Epistle To The Rev. John M'math

Sept. 13, 1785.

Inclosing A Copy Of "Holy Willie's Prayer," Which He Had Requested, Sept. 17, 1785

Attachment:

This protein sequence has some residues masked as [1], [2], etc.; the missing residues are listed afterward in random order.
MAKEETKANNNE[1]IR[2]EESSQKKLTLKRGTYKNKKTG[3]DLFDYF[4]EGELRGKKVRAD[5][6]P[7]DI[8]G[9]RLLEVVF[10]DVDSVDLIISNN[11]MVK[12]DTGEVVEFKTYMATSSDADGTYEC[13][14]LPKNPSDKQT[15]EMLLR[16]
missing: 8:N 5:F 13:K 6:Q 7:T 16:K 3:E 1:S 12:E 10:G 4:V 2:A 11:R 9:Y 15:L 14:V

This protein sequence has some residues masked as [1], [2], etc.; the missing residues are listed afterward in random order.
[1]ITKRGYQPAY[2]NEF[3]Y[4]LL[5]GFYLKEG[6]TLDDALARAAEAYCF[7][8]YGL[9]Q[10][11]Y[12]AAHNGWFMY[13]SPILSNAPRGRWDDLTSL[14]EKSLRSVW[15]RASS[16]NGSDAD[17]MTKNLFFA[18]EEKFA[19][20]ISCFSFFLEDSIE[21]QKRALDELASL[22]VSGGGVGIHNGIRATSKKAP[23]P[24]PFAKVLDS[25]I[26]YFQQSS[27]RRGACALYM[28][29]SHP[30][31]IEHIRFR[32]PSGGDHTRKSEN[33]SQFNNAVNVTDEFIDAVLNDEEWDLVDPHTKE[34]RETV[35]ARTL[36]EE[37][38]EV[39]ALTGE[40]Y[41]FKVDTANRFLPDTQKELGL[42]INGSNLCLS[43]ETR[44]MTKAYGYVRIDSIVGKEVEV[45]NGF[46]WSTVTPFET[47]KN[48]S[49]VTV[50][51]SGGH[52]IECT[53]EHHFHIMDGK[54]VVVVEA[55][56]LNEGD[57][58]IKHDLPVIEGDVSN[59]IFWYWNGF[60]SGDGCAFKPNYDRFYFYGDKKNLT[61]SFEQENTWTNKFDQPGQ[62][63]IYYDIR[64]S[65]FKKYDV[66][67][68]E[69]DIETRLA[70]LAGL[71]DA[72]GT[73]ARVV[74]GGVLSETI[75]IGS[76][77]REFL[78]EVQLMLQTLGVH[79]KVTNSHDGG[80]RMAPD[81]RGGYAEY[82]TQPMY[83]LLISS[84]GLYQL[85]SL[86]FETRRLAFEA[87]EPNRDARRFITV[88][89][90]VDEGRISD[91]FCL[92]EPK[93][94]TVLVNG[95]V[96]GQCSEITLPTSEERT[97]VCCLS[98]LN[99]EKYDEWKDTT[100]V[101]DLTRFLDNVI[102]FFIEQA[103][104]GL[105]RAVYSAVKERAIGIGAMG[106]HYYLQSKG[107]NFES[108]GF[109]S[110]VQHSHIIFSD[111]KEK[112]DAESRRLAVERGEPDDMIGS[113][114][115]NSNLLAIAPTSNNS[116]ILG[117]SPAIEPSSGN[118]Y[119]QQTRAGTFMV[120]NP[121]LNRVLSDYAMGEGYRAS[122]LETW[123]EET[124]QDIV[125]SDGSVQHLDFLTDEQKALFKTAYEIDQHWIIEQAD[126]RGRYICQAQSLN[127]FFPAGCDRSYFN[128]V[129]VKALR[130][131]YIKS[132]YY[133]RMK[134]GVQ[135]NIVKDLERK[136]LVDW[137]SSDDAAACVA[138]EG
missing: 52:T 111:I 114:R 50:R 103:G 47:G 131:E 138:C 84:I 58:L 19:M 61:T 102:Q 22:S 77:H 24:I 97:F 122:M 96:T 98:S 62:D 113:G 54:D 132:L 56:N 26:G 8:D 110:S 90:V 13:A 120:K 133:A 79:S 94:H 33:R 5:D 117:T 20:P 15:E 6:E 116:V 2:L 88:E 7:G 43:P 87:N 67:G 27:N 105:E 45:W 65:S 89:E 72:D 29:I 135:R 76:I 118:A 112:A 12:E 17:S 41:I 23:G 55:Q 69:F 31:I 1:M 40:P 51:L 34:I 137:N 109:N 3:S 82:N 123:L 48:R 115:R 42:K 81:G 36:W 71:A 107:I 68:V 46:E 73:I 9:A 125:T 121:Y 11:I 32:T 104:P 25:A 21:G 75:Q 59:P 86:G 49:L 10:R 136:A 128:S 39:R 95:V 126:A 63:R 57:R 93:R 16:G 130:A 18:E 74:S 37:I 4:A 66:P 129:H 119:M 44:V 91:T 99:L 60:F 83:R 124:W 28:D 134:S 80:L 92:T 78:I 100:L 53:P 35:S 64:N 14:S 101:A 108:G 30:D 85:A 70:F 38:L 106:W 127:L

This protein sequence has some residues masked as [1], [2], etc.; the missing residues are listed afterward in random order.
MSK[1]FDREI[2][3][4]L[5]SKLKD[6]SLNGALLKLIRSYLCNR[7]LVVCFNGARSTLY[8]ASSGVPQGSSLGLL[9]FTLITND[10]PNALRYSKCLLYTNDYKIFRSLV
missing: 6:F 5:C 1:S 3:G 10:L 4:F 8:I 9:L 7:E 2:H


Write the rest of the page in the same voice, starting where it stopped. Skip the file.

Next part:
While at the stook the shearers cow'r      To shun the bitter blaudin' show'r,      Or in gulravage rinnin scowr      To pass the time,      To you I dedicate the hour      In idle rhyme.       My musie, tir'd wi' mony a sonnet      On gown, an' ban', an' douse black bonnet,      Is grown right eerie now she's done it,      Lest they should blame her,      An' rouse their holy thunder on it      An anathem her.       I own 'twas rash, an' rather hardy,      That I, a simple, country bardie,      Should meddle wi' a pack sae sturdy,      Wha, if they ken me,      Can easy, wi' a single wordie,      Lowse hell upon me.       But I gae mad at their grimaces,      Their sighin, cantin, grace-proud faces,      Their three-mile prayers, an' half-mile graces,      Their raxin conscience,      Whase greed, revenge, an' pride disgraces      Waur nor their nonsense.       There's Gaw'n, misca'd waur than a beast,      Wha has mair honour in his breast      Than mony scores as guid's the priest      Wha sae abus'd him:      And may a bard no crack his jest      What way they've us'd him?       See him, the poor man's friend in need,      The gentleman in word an' deed-      An' shall his fame an' honour bleed      By worthless, skellums,      An' not a muse erect her head      To cowe the blellums?       O Pope, had I thy satire's darts      To gie the rascals their deserts,      I'd rip their rotten, hollow hearts,      An' tell aloud      Their jugglin hocus-pocus arts      To cheat the crowd.       God knows, I'm no the thing I should be,      Nor am I even the thing I could be,      But twenty times I rather would be      An atheist clean,      Than under gospel colours hid be      Just for a screen.       An honest man may like a glass,      An honest man may like a lass,      But mean revenge, an' malice fause      He'll still disdain,      An' then cry zeal for gospel laws,      Like some we ken.       They take religion in their mouth;      They talk o' mercy, grace, an' truth,      For what?-to gie their malice skouth      On some puir wight,      An' hunt him down, owre right and ruth,      To ruin straight.       All hail, Religion! maid divine!      Pardon a muse sae mean as mine,      Who in her rough imperfect line      Thus daurs to name thee;      To stigmatise false friends of thine      Can ne'er defame thee.       Tho' blotch't and foul wi' mony a stain,      An' far unworthy of thy train,      With trembling voice I tune my strain,      To join with those      Who boldly dare thy cause maintain      In spite of foes:       In spite o' crowds, in spite o' mobs,      In spite o' undermining jobs,      In spite o' dark banditti stabs      At worth an' merit,      By scoundrels, even wi' holy robes,      But hellish spirit.       O Ayr! my dear, my native ground,      Within thy presbyterial bound      A candid liberal band is found      Of public teachers,      As men, as Christians too, renown'd,      An' manly preachers.       Sir, in that circle you are nam'd;      Sir, in that circle you are fam'd;      An' some, by whom your doctrine's blam'd      (Which gies you honour)      Even, sir, by them your heart's esteem'd,      An' winning manner.       Pardon this freedom I have ta'en,      An' if impertinent I've been,      Impute it not, good Sir, in ane      Whase heart ne'er wrang'd ye,      But to his utmost would befriend      Ought that belang'd ye.